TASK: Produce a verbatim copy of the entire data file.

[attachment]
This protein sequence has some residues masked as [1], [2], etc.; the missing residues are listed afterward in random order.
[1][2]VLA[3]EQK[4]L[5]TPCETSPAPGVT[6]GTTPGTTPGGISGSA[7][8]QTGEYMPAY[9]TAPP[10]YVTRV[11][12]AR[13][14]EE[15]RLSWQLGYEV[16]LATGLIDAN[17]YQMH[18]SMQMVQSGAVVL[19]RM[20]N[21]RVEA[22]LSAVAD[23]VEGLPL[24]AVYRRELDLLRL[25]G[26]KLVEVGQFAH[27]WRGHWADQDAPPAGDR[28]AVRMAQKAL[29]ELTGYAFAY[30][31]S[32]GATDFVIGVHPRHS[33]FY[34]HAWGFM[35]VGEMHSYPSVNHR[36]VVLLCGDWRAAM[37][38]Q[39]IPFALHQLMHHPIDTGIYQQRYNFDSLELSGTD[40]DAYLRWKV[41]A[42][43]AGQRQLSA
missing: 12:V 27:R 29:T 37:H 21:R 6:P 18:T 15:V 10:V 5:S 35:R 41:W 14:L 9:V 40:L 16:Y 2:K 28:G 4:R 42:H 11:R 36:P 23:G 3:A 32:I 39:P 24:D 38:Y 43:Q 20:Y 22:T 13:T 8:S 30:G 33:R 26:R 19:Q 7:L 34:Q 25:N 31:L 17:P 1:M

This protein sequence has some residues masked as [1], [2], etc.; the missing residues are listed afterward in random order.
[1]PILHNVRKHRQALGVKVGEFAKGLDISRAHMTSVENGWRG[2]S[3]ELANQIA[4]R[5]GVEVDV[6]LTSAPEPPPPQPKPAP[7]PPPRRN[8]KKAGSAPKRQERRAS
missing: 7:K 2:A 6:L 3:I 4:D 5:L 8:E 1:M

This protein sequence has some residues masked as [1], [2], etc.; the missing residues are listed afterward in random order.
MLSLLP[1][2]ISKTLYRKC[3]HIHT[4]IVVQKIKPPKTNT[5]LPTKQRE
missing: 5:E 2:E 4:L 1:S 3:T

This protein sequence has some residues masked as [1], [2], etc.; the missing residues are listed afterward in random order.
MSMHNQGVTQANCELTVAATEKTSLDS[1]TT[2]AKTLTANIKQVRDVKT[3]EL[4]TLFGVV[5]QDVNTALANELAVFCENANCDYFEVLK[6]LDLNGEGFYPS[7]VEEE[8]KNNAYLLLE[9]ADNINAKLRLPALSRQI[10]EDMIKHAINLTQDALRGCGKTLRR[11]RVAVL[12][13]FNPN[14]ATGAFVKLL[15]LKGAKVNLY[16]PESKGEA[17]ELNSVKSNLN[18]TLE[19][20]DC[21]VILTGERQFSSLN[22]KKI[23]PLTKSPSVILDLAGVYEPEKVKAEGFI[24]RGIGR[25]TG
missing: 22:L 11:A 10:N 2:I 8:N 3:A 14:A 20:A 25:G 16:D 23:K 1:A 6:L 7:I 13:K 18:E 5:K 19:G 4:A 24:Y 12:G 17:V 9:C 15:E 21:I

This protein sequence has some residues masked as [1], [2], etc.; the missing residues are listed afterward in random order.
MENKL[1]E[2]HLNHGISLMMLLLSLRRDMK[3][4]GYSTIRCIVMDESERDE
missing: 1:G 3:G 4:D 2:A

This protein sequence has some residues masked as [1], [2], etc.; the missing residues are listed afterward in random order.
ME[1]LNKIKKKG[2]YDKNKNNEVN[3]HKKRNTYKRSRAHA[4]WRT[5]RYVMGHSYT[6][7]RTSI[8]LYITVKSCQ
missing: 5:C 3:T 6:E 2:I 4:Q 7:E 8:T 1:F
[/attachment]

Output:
This protein sequence has some residues masked as [1], [2], etc.; the missing residues are listed afterward in random order.
[1][2]VLA[3]EQK[4]L[5]TPCETSPAPGVT[6]GTTPGTTPGGISGSA[7][8]QTGEYMPAY[9]TAPP[10]YVTRV[11][12]AR[13][14]EE[15]RLSWQLGYEV[16]LATGLIDAN[17]YQMH[18]SMQMVQSGAVVL[19]RM[20]N[21]RVEA[22]LSAVAD[23]VEGLPL[24]AVYRRELDLLRL[25]G[26]KLVEVGQFAH[27]WRGHWADQDAPPAGDR[28]AVRMAQKAL[29]ELTGYAFAY[30][31]S[32]GATDFVIGVHPRHS[33]FY[34]HAWGFM[35]VGEMHSYPSVNHR[36]VVLLCGDWRAAM[37][38]Q[39]IPFALHQLMHHPIDTGIYQQRYNFDSLELSGTD[40]DAYLRWKV[41]A[42][43]AGQRQLSA
missing: 12:V 27:R 29:T 37:H 21:R 6:P 18:T 15:V 10:V 5:S 35:R 41:W 14:L 9:V 40:L 16:Y 2:K 28:G 4:R 42:H 11:R 36:P 23:G 3:A 32:I 39:P 24:D 38:Y 43:Q 20:Y 22:T 13:T 8:S 30:G 33:R 26:R 19:Q 7:L 34:Q 25:N 31:L 17:P 1:M

This protein sequence has some residues masked as [1], [2], etc.; the missing residues are listed afterward in random order.
[1]PILHNVRKHRQALGVKVGEFAKGLDISRAHMTSVENGWRG[2]S[3]ELANQIA[4]R[5]GVEVDV[6]LTSAPEPPPPQPKPAP[7]PPPRRN[8]KKAGSAPKRQERRAS
missing: 7:K 2:A 6:L 3:I 4:D 5:L 8:E 1:M

This protein sequence has some residues masked as [1], [2], etc.; the missing residues are listed afterward in random order.
MLSLLP[1][2]ISKTLYRKC[3]HIHT[4]IVVQKIKPPKTNT[5]LPTKQRE
missing: 5:E 2:E 4:L 1:S 3:T

This protein sequence has some residues masked as [1], [2], etc.; the missing residues are listed afterward in random order.
MSMHNQGVTQANCELTVAATEKTSLDS[1]TT[2]AKTLTANIKQVRDVKT[3]EL[4]TLFGVV[5]QDVNTALANELAVFCENANCDYFEVLK[6]LDLNGEGFYPS[7]VEEE[8]KNNAYLLLE[9]ADNINAKLRLPALSRQI[10]EDMIKHAINLTQDALRGCGKTLRR[11]RVAVL[12][13]FNPN[14]ATGAFVKLL[15]LKGAKVNLY[16]PESKGEA[17]ELNSVKSNLN[18]TLE[19][20]DC[21]VILTGERQFSSLN[22]KKI[23]PLTKSPSVILDLAGVYEPEKVKAEGFI[24]RGIGR[25]TG
missing: 22:L 11:A 10:N 2:I 8:N 3:A 14:A 20:A 25:G 16:D 23:K 1:A 6:L 7:I 13:K 18:E 5:K 19:G 4:A 24:Y 12:G 17:V 9:C 15:E 21:I

This protein sequence has some residues masked as [1], [2], etc.; the missing residues are listed afterward in random order.
MENKL[1]E[2]HLNHGISLMMLLLSLRRDMK[3][4]GYSTIRCIVMDESERDE
missing: 1:G 3:G 4:D 2:A

This protein sequence has some residues masked as [1], [2], etc.; the missing residues are listed afterward in random order.
ME[1]LNKIKKKG[2]YDKNKNNEVN[3]HKKRNTYKRSRAHA[4]WRT[5]RYVMGHSYT[6][7]RTSI[8]LYITVKSCQ
missing: 5:C 3:T 6:E 2:I 4:Q 7:E 8:T 1:F